Authored by Eliyas Yakub [MSFT]
One of the common issues reported in Microsoft answer forum for devices and drivers is: after upgrading to Windows 8.1 or installing software package from a third-party Web site, some devices fail with error code 19 (shown in Device Manager). The error code description is “Windows cannot start this hardware device because its configuration information (in the registry) is incomplete or damaged. To fix this problem you should uninstall and then reinstall the hardware device.”
This error might be caused by incomplete installation/migration of class filter drivers. In this blog, I will suggest a fix for the issue and describe filter drivers.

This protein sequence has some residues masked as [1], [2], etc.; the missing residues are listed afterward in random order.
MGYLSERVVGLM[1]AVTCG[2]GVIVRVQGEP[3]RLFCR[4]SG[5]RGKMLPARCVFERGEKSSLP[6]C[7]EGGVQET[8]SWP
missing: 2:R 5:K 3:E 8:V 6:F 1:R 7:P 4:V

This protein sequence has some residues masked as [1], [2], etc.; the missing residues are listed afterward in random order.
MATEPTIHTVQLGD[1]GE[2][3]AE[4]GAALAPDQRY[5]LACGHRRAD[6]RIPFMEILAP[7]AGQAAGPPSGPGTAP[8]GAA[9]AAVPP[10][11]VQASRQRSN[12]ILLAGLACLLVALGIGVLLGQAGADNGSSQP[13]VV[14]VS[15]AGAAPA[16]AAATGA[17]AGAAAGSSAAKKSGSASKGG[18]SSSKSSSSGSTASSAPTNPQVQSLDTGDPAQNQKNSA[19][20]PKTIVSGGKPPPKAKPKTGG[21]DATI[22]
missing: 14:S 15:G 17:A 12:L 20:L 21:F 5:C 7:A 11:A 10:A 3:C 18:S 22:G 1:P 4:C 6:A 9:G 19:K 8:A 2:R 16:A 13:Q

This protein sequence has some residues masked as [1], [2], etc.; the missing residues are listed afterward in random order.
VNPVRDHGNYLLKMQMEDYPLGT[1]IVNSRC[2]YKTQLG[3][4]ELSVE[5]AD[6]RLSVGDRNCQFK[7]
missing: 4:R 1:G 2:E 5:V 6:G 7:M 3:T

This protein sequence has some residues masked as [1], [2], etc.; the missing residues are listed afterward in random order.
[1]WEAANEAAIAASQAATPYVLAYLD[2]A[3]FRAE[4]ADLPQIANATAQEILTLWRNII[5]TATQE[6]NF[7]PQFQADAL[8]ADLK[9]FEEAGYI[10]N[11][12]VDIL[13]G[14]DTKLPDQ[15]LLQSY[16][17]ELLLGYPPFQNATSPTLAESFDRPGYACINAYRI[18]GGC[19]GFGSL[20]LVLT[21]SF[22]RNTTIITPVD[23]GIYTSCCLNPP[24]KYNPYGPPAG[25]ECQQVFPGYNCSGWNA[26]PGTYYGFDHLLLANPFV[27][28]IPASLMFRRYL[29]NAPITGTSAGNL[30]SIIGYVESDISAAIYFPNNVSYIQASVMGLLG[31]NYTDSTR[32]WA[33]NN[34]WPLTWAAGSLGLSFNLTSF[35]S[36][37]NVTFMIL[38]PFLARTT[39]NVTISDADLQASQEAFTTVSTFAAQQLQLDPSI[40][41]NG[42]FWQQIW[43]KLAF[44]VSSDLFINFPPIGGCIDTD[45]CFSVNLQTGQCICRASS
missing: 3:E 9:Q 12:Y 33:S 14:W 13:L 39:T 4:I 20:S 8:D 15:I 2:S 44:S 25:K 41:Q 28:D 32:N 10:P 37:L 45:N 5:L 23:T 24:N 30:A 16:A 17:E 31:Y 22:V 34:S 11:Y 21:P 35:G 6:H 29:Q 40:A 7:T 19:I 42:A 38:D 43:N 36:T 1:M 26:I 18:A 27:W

If you are only interested in fixing the issue, read How to fix code 19 caused by class filters. To apply the fix, you should be familiar with registry editor (regedit.exe) and Device Manager (devmgmt.msc).
I do recommend that you read What are filter drivers, device and class filters… This portion of the post contains technical information about filter drivers and will help you understand the fix.
The fix suggested in this section references terms like device and class filter drivers. If you want to know more about those drivers, read What are filter drivers, device and class filters…
- Did you notice this error code after installing certain software? If so, uninstall that software and reboot the system. If the issue is not fixed, go to the next step.
- In Device Manager, uninstall the driver. Right-click the device node showing the error and select Uninstall. From the Action menu, select Scan for hardware changes. This will let the system reinstall the drivers for the device. If the error code 19 issue is caused by a device filter driver, then reinstalling the driver might resolve the issue. If the issue is not fixed, go to the next step.
- Determine whether a class filter driver is causing the issue.